A certain amount of cunning from both sides in business negotiations is fairly common. While nobody expects you to act like a saint, you must be careful not to induce people to act on an assumption that you will proceed with a deal if you have no intention of doing so. If you find yourself in the reverse situation where the other party promises to sign on the dotted line after you perform certain tasks, do not rely just on their word; insist that it is written into the final contract. We can advise you on how to do this and prepare the necessary documentation.
Think you need to be as ruthless as possible in all commercial negotiations because everybody else is?
We ask you to reconsider. While positive outcomes often result from firm negotiations, if you suspect that the other side is not giving you the full story, you should get legal help.
Consider the following case study:
Mr and Mrs M owned land. Company W negotiate with the Ms for months to get a lease over their land. The Ms agree to demolish the old building on their land and erect a new building for W in exchange for W paying more under the lease.
The Ms tell W that they will start demolishing the old building shortly and said that they wanted to finalize the agreement in the next few days. W’s response gave the impression that they were comfortable with the Ms commencing demolition works and they stated that they would let the Ms know in the next 24 hours if they did not intend to proceed with the lease. W did not contact the Ms over the next 24 hours.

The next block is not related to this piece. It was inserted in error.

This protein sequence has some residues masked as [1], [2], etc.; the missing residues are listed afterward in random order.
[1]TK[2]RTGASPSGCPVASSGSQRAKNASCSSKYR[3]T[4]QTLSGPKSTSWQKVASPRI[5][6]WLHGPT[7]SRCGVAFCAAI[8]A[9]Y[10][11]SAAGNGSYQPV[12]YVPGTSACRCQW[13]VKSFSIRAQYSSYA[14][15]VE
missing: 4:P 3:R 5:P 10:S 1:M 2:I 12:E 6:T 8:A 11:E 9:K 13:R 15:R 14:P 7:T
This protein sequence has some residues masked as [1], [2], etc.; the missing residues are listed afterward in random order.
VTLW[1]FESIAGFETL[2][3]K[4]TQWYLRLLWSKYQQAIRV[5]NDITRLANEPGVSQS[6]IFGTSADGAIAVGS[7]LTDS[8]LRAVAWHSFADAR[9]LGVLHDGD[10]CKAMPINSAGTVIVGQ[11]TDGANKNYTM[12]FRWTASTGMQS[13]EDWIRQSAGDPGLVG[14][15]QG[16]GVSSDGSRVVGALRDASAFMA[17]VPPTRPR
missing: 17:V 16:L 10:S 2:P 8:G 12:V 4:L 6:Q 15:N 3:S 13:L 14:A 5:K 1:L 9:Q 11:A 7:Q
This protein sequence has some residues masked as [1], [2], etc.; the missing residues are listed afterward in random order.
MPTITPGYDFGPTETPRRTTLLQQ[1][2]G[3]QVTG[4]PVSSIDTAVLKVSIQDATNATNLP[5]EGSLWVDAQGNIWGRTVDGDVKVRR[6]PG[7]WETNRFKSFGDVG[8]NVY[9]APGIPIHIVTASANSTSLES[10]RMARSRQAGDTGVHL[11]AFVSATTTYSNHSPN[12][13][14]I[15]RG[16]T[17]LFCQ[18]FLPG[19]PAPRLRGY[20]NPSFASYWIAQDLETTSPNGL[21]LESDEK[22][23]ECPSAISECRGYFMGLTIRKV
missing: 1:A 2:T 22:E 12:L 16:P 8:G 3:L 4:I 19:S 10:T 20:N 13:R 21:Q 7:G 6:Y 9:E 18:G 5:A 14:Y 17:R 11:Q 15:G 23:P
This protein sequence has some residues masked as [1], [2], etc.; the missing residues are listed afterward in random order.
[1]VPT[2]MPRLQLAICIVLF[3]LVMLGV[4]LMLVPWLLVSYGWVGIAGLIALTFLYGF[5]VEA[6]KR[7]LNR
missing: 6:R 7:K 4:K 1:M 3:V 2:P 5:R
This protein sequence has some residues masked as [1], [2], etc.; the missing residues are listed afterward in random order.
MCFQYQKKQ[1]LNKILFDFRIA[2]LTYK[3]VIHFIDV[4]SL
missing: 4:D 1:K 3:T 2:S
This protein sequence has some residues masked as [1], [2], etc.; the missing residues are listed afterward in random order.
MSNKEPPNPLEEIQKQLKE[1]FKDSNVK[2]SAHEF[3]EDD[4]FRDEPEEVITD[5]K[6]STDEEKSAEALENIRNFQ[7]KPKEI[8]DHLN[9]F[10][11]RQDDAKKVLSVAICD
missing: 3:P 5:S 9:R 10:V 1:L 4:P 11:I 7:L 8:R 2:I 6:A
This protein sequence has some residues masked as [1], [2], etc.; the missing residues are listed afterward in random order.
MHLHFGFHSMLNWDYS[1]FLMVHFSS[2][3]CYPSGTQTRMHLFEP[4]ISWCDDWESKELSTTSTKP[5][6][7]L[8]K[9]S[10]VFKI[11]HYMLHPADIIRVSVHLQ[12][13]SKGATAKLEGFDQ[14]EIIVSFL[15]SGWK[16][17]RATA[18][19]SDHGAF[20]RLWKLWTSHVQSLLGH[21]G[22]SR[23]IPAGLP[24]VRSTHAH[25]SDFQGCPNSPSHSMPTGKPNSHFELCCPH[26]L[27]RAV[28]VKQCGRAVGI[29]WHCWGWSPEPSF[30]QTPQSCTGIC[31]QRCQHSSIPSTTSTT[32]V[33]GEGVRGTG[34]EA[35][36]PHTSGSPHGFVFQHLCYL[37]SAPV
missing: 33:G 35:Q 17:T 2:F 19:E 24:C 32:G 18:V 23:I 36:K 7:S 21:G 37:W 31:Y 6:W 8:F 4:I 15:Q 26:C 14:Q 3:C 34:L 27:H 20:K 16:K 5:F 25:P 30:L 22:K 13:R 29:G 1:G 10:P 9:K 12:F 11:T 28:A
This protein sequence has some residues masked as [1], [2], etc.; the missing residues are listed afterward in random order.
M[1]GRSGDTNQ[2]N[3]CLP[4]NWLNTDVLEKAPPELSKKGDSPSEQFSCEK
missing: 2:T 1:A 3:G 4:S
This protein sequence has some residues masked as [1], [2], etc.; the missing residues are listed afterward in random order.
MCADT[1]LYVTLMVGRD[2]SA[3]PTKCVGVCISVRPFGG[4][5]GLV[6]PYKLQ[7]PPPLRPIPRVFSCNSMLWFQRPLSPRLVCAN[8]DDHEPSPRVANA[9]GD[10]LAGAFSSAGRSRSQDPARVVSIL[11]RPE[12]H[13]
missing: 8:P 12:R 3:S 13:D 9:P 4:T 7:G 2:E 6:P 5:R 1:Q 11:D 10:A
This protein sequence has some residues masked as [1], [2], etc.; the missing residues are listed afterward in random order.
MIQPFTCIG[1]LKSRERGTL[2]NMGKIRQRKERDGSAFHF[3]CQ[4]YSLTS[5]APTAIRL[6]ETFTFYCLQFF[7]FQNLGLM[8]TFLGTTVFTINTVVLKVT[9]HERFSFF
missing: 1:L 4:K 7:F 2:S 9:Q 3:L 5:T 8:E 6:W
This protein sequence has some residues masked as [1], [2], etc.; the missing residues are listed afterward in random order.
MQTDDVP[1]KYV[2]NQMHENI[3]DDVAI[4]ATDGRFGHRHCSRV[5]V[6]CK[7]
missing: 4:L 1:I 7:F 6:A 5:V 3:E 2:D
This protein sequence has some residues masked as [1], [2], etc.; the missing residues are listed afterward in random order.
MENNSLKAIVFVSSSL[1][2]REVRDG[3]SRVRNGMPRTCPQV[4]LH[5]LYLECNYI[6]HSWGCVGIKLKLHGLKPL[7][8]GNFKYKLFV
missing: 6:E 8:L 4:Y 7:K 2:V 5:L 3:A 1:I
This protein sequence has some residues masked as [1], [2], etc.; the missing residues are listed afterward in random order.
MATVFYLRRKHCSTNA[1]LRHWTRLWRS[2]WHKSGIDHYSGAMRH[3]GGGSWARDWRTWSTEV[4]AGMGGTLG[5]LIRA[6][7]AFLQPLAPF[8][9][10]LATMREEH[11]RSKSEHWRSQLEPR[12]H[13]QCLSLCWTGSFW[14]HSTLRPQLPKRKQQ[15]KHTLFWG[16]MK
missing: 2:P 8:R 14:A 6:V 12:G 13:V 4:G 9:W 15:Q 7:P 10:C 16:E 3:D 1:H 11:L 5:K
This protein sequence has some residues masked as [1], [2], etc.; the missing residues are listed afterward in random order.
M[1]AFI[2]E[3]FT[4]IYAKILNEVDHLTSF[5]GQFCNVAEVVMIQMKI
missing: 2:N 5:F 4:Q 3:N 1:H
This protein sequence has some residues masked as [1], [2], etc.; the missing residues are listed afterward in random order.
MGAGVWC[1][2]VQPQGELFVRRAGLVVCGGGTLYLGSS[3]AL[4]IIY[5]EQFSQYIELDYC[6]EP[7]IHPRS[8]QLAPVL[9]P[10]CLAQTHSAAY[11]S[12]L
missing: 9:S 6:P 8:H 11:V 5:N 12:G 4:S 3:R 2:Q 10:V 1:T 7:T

The Ms demolish the old building and are halfway through constructing the new building when W tells them that they will not proceed with the lease (Waltons Stores v Maher (1988) 164 CLR 387).
If you find yourself in a similar situation to the Ms, do not make an absence of contact the indicator of acceptance at any stage because non-contact can be due to any number of reasons, including, death, forgetfulness, missed calls or messages not being passed on. Make it a habit to always require acceptance to be expressed, preferably in writing, before negotiations move to the next stage.
Legal Practitioner Director
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